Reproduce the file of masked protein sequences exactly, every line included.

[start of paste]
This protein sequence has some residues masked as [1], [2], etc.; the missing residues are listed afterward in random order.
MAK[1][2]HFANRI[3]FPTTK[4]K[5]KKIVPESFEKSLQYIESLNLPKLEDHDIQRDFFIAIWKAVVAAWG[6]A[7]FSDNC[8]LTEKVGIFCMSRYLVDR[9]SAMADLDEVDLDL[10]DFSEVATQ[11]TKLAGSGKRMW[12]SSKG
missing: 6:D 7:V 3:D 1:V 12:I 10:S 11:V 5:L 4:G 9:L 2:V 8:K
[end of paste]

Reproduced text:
This protein sequence has some residues masked as [1], [2], etc.; the missing residues are listed afterward in random order.
MAK[1][2]HFANRI[3]FPTTK[4]K[5]KKIVPESFEKSLQYIESLNLPKLEDHDIQRDFFIAIWKAVVAAWG[6]A[7]FSDNC[8]LTEKVGIFCMSRYLVDR[9]SAMADLDEVDLDL[10]DFSEVATQ[11]TKLAGSGKRMW[12]SSKG
missing: 6:D 7:V 3:D 1:V 12:I 10:S 11:V 5:L 4:G 9:L 2:V 8:K